There is conflicting evidence regarding whether the presence of dyssynergia predicts a response to biofeedback therapy. One study reported a large difference in outcome based on the presence of PFD, which was defined as dyssynergia on ARM and failure to expel a 50 cc balloon in 5 min, with 76% success in those with PFD and 8% in those without. However, in a study of 100 patients, the 60% with dyssynergia on EMG were not more likely to report improvement in constipation following biofeedback therapy (overall response rate was 57%). Similar results were reported in another study in which 65% of participants had dyssynergia by EMG, and this finding did not affect response to biofeedback therapy, which resulted in improvement in 59% of the 49 patients (63% among those with dyssynergia on EMG and 50% among those without). These conflicting results may be indicative of the value of combining ARM with BET, but also highlight potential discrepancies between ARM and EMG in their reliability as predictive tests for treatment response. These contradictory findings could also be attributed to variable severity of pelvic floor abnormalities and to inconsistencies the criteria used for abnormal test results. For example, in a study of 148 patients, the response to biofeedback was better in patients with ‘partial’ relaxation of the anal canal on ARM than in those with no relaxation (78% vs 51%). It is possible that those with partial relaxation may have been classified as not having dyssynergia in other studies.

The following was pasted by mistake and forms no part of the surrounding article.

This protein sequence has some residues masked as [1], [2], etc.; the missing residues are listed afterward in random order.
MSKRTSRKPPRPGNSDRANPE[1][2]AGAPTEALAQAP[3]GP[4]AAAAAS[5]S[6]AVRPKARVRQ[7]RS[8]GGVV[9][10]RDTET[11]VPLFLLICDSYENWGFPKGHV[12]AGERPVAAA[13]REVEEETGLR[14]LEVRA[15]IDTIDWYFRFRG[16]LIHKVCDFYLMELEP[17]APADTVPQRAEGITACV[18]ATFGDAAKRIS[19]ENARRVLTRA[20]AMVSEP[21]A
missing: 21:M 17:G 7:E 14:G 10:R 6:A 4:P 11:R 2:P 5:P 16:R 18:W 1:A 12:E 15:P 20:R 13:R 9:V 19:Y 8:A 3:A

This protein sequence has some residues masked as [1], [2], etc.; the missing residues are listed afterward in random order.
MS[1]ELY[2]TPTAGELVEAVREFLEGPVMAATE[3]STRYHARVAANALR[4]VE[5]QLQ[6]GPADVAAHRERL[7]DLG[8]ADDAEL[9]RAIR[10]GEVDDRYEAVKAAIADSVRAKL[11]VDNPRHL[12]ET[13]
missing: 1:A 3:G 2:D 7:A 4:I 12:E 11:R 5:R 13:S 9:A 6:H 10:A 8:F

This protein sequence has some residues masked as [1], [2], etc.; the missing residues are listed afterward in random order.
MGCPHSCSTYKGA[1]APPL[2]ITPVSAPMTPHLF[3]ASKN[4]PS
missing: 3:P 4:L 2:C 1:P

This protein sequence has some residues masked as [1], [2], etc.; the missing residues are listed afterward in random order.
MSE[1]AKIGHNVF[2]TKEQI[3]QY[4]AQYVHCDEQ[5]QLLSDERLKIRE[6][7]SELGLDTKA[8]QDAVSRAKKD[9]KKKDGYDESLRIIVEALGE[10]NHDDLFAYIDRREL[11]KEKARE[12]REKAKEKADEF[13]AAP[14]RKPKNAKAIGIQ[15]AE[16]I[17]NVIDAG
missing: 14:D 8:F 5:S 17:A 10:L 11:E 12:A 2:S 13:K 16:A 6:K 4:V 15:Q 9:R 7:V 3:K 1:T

This meta-analysis has several limitations. First, as we were interested in the prevalence of positive results for individual tests, studies not reporting data from individual tests were excluded. In some cases, this led to the exclusion of studies reporting the prevalence of DD based on a combination of tests. Because current guidelines recommend a combination of tests in the evaluation of DD, these combined prevalences remain of clinical relevance. Regrettably, of the included studies that did report prevalence based on more than one test (Table 4), there was not enough consistency across these studies to pool their data with meta-analysis methods. A second limitation of this study is that, in spite of our data extraction protocol designed to minimize heterogeneity at multiple levels, there was still likely variability in the performance of tests and interpretation of results. We provided the most exhaustive detail of pooled prevalences according to individual test findings and interpretations, yet we could not entirely abate the impact of such variability on our estimates.